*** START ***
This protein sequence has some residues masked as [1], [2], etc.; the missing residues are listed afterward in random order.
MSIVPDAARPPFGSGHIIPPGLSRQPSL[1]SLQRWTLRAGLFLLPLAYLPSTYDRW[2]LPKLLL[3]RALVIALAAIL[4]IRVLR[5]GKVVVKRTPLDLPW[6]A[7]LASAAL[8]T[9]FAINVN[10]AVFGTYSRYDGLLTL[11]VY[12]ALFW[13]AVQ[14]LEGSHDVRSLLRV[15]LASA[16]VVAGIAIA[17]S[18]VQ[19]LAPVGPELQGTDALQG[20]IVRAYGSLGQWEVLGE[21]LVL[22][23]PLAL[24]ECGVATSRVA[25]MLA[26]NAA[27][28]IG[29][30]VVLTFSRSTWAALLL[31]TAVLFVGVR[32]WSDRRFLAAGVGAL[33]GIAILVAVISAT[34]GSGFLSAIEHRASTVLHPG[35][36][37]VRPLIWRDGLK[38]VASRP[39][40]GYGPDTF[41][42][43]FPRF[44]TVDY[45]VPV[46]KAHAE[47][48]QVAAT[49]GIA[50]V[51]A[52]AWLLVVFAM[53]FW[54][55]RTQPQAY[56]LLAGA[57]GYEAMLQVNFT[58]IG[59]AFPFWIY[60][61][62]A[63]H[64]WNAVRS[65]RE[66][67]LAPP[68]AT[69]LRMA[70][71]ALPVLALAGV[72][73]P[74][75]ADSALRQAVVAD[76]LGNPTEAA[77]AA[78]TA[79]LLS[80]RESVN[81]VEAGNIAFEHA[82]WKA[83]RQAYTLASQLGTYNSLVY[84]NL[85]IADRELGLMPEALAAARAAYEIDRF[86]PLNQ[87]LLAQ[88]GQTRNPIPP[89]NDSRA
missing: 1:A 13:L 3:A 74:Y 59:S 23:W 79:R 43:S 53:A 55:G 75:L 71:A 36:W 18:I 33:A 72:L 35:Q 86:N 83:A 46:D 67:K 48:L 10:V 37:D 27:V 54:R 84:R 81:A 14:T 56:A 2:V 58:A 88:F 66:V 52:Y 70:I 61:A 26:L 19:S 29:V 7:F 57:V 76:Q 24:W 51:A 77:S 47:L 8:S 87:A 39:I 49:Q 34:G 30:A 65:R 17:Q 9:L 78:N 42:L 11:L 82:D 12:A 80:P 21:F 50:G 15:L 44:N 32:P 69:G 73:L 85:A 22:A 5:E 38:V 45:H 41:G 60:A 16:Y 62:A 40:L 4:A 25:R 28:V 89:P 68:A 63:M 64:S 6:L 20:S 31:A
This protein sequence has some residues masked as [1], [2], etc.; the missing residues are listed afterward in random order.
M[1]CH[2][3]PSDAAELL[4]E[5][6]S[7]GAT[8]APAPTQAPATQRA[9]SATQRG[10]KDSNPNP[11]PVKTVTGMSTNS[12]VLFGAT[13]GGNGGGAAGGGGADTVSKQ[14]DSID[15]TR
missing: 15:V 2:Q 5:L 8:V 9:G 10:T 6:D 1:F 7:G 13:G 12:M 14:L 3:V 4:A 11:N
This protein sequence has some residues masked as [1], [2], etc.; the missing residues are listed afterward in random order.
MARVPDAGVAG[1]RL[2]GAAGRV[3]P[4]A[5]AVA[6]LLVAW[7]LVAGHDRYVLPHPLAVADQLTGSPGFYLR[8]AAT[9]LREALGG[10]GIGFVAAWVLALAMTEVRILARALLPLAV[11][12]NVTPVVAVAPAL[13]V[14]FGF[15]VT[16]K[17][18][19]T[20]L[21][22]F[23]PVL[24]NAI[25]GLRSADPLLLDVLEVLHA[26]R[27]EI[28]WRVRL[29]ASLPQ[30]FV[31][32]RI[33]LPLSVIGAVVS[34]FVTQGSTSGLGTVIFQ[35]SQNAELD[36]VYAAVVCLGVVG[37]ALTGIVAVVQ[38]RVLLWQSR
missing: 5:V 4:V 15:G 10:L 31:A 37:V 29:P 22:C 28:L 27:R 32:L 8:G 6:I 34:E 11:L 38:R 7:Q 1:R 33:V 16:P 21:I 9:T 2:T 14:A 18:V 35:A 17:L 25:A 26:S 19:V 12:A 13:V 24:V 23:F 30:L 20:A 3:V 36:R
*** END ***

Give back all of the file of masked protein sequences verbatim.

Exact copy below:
This protein sequence has some residues masked as [1], [2], etc.; the missing residues are listed afterward in random order.
MSIVPDAARPPFGSGHIIPPGLSRQPSL[1]SLQRWTLRAGLFLLPLAYLPSTYDRW[2]LPKLLL[3]RALVIALAAIL[4]IRVLR[5]GKVVVKRTPLDLPW[6]A[7]LASAAL[8]T[9]FAINVN[10]AVFGTYSRYDGLLTL[11]VY[12]ALFW[13]AVQ[14]LEGSHDVRSLLRV[15]LASA[16]VVAGIAIA[17]S[18]VQ[19]LAPVGPELQGTDALQG[20]IVRAYGSLGQWEVLGE[21]LVL[22][23]PLAL[24]ECGVATSRVA[25]MLA[26]NAA[27][28]IG[29][30]VVLTFSRSTWAALLL[31]TAVLFVGVR[32]WSDRRFLAAGVGAL[33]GIAILVAVISAT[34]GSGFLSAIEHRASTVLHPG[35][36][37]VRPLIWRDGLK[38]VASRP[39][40]GYGPDTF[41][42][43]FPRF[44]TVDY[45]VPV[46]KAHAE[47][48]QVAAT[49]GIA[50]V[51]A[52]AWLLVVFAM[53]FW[54][55]RTQPQAY[56]LLAGA[57]GYEAMLQVNFT[58]IG[59]AFPFWIY[60][61][62]A[63]H[64]WNAVRS[65]RE[66][67]LAPP[68]AT[69]LRMA[70][71]ALPVLALAGV[72][73]P[74][75]ADSALRQAVVAD[76]LGNPTEAA[77]AA[78]TA[79]LLS[80]RESVN[81]VEAGNIAFEHA[82]WKA[83]RQAYTLASQLGTYNSLVY[84]NL[85]IADRELGLMPEALAAARAAYEIDRF[86]PLNQ[87]LLAQ[88]GQTRNPIPP[89]NDSRA
missing: 1:A 13:L 3:A 74:Y 59:S 23:W 79:R 43:S 53:A 55:G 75:L 71:A 36:W 18:I 33:A 72:L 35:Q 86:N 83:A 46:D 67:K 48:L 10:V 37:D 27:V 54:R 84:R 81:A 14:T 56:A 2:V 58:A 88:F 66:V 52:Y 70:I 61:A 26:L 19:S 29:V 7:F 57:V 76:Q 24:W 51:A 77:S 47:L 8:S 87:A 39:I 49:Q 34:G 30:A 65:R 17:Q 9:L 78:N 42:L 11:L 82:D 12:A 80:P 21:F 50:G 15:L 44:N 32:P 69:G 73:L 85:A 22:A 5:E 38:V 45:H 41:G 60:A 16:Y 62:A 40:L 4:A 25:R 28:V 89:P 68:A 63:M 64:S 6:L 20:S 31:A
This protein sequence has some residues masked as [1], [2], etc.; the missing residues are listed afterward in random order.
M[1]CH[2][3]PSDAAELL[4]E[5][6]S[7]GAT[8]APAPTQAPATQRA[9]SATQRG[10]KDSNPNP[11]PVKTVTGMSTNS[12]VLFGAT[13]GGNGGGAAGGGGADTVSKQ[14]DSID[15]TR
missing: 15:V 2:Q 5:L 8:V 9:G 10:T 6:D 1:F 7:G 13:G 12:M 14:L 3:V 4:A 11:N
This protein sequence has some residues masked as [1], [2], etc.; the missing residues are listed afterward in random order.
MARVPDAGVAG[1]RL[2]GAAGRV[3]P[4]A[5]AVA[6]LLVAW[7]LVAGHDRYVLPHPLAVADQLTGSPGFYLR[8]AAT[9]LREALGG[10]GIGFVAAWVLALAMTEVRILARALLPLAV[11][12]NVTPVVAVAPAL[13]V[14]FGF[15]VT[16]K[17][18][19]T[20]L[21][22]F[23]PVL[24]NAI[25]GLRSADPLLLDVLEVLHA[26]R[27]EI[28]WRVRL[29]ASLPQ[30]FV[31][32]RI[33]LPLSVIGAVVS[34]FVTQGSTSGLGTVIFQ[35]SQNAELD[36]VYAAVVCLGVVG[37]ALTGIVAVVQ[38]RVLLWQSR
missing: 5:V 4:V 15:G 10:L 31:A 37:V 29:P 22:C 28:L 27:R 32:L 8:G 6:I 34:E 11:L 38:R 7:Q 1:R 33:V 16:P 21:I 9:T 2:T 14:A 18:V 35:A 17:L 25:A 26:S 19:V 12:A 13:V 24:V 23:F 30:L 20:A 3:V 36:R